Black youth take biggest hit for pot

The news: A study published by the Archives of General Psychiatry found that African-American teens are less likely to use drugs, including marijuana, than their white or Latino counterparts. Behind the news: A Chicago Reporter review of criminal court records found that African-American teens still bear the brunt of marijuana charges in Cook County’s courts. When convicted, those adolescents were more likely to face stiffer sentences than their white peers. Court records show that black teens accounted for eight out of every 10 of the 5,563 misdemeanor marijuana cases opened countywide in the past five years. A vast majority of the teens charged were from the South and West sides of Chicago.

Refinances needed, few given

The news: Less than a year after its launch, the Federal Housing Administration’s Short Refinance program has come under attack in recent months by Republicans looking to tighten the federal budget by slashing the program. Behind the news: Many homeowners are still drowning in debt after the federal government created a program to bail them out.The refinancing program was launched last September and allows homeowners with a non-FHA loan to refinance into one if the original lender agrees to write off at least 10 percent of the mortgage balance. The problem, however, is that the program is underutilized. As of May 24, just 169 of those refinance loans had been approved. Among those, only four were in Illinois.

Thousands of students, few graduates

The news: Former Chicago Bull Wallace “Mickey” Johnson of North Lawndale recently ran for alderman of the 24th Ward on a platform that included improvements to the local education system. Behind the news: During his five years as a basketball coach at Malcolm X College in the 2000s, Johnson said that he was the first coach there to have playersgraduate. Often, he said, these players were trying to move on to four-year universities, focusing more on their game than their studies. But graduation data for the City Colleges of Chicago from the National Center for Education Statistics show that the problem isn’t confined to athletes. The center in 2008 surveyed students who entered Malcolm X three years earlier to determine how many had completed the two-year degree.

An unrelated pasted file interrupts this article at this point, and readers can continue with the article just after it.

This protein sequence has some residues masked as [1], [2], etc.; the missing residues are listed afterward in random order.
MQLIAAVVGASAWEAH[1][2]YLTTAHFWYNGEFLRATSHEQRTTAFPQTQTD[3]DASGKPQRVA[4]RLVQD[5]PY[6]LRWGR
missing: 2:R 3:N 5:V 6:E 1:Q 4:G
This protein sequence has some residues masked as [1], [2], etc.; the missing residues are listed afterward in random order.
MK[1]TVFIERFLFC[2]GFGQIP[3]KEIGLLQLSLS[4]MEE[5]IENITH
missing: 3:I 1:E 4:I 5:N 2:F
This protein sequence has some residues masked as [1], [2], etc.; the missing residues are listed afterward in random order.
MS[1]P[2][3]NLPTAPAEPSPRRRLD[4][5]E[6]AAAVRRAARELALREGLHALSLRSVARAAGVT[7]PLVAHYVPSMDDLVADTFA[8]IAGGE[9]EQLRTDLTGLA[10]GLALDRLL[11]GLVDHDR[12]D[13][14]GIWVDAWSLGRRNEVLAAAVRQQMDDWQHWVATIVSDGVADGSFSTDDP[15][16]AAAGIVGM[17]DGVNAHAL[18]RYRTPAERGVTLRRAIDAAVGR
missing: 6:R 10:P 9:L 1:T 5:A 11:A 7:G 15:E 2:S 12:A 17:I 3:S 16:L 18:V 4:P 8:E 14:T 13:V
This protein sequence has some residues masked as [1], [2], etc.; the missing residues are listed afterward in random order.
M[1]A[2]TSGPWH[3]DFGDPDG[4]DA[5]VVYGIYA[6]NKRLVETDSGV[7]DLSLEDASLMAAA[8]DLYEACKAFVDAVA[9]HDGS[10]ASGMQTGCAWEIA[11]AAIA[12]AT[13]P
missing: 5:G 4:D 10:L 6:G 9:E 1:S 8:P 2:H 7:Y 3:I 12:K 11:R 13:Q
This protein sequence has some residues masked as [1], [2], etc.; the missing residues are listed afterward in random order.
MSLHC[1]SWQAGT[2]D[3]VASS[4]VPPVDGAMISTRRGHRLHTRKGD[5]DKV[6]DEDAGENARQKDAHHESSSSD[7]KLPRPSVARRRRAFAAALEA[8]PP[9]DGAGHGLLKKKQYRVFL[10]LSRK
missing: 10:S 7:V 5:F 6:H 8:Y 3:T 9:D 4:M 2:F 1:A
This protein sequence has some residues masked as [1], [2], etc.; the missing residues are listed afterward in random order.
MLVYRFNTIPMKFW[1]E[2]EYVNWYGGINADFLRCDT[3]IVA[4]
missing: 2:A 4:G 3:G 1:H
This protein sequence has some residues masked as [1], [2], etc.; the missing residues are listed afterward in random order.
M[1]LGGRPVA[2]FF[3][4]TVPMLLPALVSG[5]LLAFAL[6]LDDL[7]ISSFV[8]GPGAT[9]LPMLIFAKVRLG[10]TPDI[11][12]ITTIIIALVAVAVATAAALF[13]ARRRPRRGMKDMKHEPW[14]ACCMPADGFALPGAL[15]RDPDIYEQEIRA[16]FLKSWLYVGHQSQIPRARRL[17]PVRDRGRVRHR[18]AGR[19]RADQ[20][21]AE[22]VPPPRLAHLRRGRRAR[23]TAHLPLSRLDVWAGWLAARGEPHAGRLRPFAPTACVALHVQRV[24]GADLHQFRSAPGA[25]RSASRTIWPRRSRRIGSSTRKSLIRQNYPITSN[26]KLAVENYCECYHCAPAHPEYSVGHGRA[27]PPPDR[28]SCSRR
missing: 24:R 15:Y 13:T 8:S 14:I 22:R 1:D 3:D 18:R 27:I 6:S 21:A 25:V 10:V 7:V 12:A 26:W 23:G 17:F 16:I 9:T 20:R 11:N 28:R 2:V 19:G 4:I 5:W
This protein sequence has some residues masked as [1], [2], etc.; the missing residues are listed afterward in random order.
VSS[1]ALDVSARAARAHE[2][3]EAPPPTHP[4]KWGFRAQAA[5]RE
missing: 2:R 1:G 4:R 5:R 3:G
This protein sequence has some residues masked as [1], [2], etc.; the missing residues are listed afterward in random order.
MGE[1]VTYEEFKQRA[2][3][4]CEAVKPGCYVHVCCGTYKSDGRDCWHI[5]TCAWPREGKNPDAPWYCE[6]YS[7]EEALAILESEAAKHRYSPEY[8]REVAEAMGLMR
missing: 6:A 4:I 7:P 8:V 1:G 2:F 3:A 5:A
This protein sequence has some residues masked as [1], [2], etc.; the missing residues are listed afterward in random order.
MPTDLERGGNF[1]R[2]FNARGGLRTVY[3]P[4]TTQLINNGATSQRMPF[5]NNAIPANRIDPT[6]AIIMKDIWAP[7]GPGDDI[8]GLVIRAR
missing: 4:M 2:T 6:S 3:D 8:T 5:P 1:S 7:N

Bridging the gulf

Ahlam Mahmood has long been compelled to help her fellow Iraqis. Her first stab at humanitarian aid work came shortly after the war began in her homeland in 2003. But her effort came to a screeching halt in 2005, when she and her family had to flee the country to escape the violence. Her family eventually resettled in Damascus, Syria. There, Mahmood resumed her social work–”this time for the Iraqi refugee community.

Unemployment rate hits 33 percent for some

The news: Illinois’ unemployment rate of 9.8 percent as of October was worse than the national average of 9.6 percent, despite recent gains. Behind the news: The unemployment rate among Illinois’ young black population is the third worst in the nation, topped only by Indiana and Massachusetts. In Illinois, one in every three black people–”or 33.1 percent–”ages 20 to 24 is unemployed, according to U.S. Bureau of Labor Statistics data from 2009, the most recent year for which the data are available. That’s more than twice the state average for the same age group. In comparison, the rates for white and Latino people within the same age range are 13.6 and 15.2, respectively.